"It’s probably not realistic to expect that we can achieve complete success using the mini-agrin gene, which while somewhat similar, is structurally unrelated to laminin alpha-2. Unless we address the underlying cause of congenital muscular dystrophy we’re not likely to be able to completely arrest or cure CMD," added Chungping Qiao, M.D., Ph.D., the study’s first author and a research associate fellow in Dr. Xiao’s lab.

Future directions for research include finding a way to engineer the laminin alpha-2 gene. For this study, the authors chose to use the mini-agrin gene because researchers from the University of Basel, Switzerland, had already demonstrated it could improve the symptoms of muscular dystrophy in a transgenic mouse model, which has little clinical relevance. The Pitt researchers might also explore approaches that combine genes that promote both muscle and nerve growth, as well as focus on improving the AAV vectors.

In addition to Drs. Xiao and Qiao, other authors are Jianbin Li; Tong Zhu, M.D., Ph.D.; Xiaojung Ye, M.D., Ph.D.; Chunlian Chen; and Juan Li, M.D., all from the department of orthopaedic surgery; and from the department of cell biology and physiology, Romesh Draviam and Simon Watkins, Ph.D.

Lisa Rossi | EurekAlert!
Further information:
http://www.upmc.edu

More articles from Life Sciences:

nachricht Ion treatments for cardiac arrhythmia — Non-invasive alternative to catheter-based surgery
20.01.2017 | GSI Helmholtzzentrum für Schwerionenforschung GmbH

nachricht Seeking structure with metagenome sequences
20.01.2017 | DOE/Joint Genome Institute

All articles from Life Sciences >>>

The most recent press releases about innovation >>>

Die letzten 5 Focus-News des innovations-reports im Überblick:

Im Focus: Traffic jam in empty space

New success for Konstanz physicists in studying the quantum vacuum

An important step towards a completely new experimental access to quantum physics has been made at University of Konstanz. The team of scientists headed by...

Im Focus: How gut bacteria can make us ill

HZI researchers decipher infection mechanisms of Yersinia and immune responses of the host

Yersiniae cause severe intestinal infections. Studies using Yersinia pseudotuberculosis as a model organism aim to elucidate the infection mechanisms of these...

Im Focus: Interfacial Superconductivity: Magnetic and superconducting order revealed simultaneously

Researchers from the University of Hamburg in Germany, in collaboration with colleagues from the University of Aarhus in Denmark, have synthesized a new superconducting material by growing a few layers of an antiferromagnetic transition-metal chalcogenide on a bismuth-based topological insulator, both being non-superconducting materials.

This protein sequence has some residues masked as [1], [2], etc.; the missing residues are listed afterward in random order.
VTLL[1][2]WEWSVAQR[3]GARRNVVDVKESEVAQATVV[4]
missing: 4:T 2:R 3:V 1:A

While superconductivity and magnetism are generally believed to be mutually exclusive, surprisingly, in this new material, superconducting correlations...

Im Focus: Studying fundamental particles in materials

Laser-driving of semimetals allows creating novel quasiparticle states within condensed matter systems and switching between different states on ultrafast time scales

Studying properties of fundamental particles in condensed matter systems is a promising approach to quantum field theory. Quasiparticles offer the opportunity...

Im Focus: Designing Architecture with Solar Building Envelopes

Among the general public, solar thermal energy is currently associated with dark blue, rectangular collectors on building roofs. Technologies are needed for aesthetically high quality architecture which offer the architect more room for manoeuvre when it comes to low- and plus-energy buildings. With the “ArKol” project, researchers at Fraunhofer ISE together with partners are currently developing two façade collectors for solar thermal energy generation, which permit a high degree of design flexibility: a strip collector for opaque façade sections and a solar thermal blind for transparent sections. The current state of the two developments will be presented at the BAU 2017 trade fair.

As part of the “ArKol – development of architecturally highly integrated façade collectors with heat pipes” project, Fraunhofer ISE together with its partners...

All Focus news of the innovation-report >>>

Anzeige

Anzeige

Event News

Sustainable Water use in Agriculture in Eastern Europe and Central Asia

19.01.2017 | Event News

12V, 48V, high-voltage – trends in E/E automotive architecture

10.01.2017 | Event News

2nd Conference on Non-Textual Information on 10 and 11 May 2017 in Hannover

09.01.2017 | Event News

 
Latest News

Helmholtz International Fellow Award for Sarah Amalia Teichmann

20.01.2017 | Awards Funding

An innovative high-performance material: biofibers made from green lacewing silk

20.01.2017 | Materials Sciences

Ion treatments for cardiac arrhythmia — Non-invasive alternative to catheter-based surgery

20.01.2017 | Life Sciences

VideoLinks
B2B-VideoLinks
More VideoLinks >>>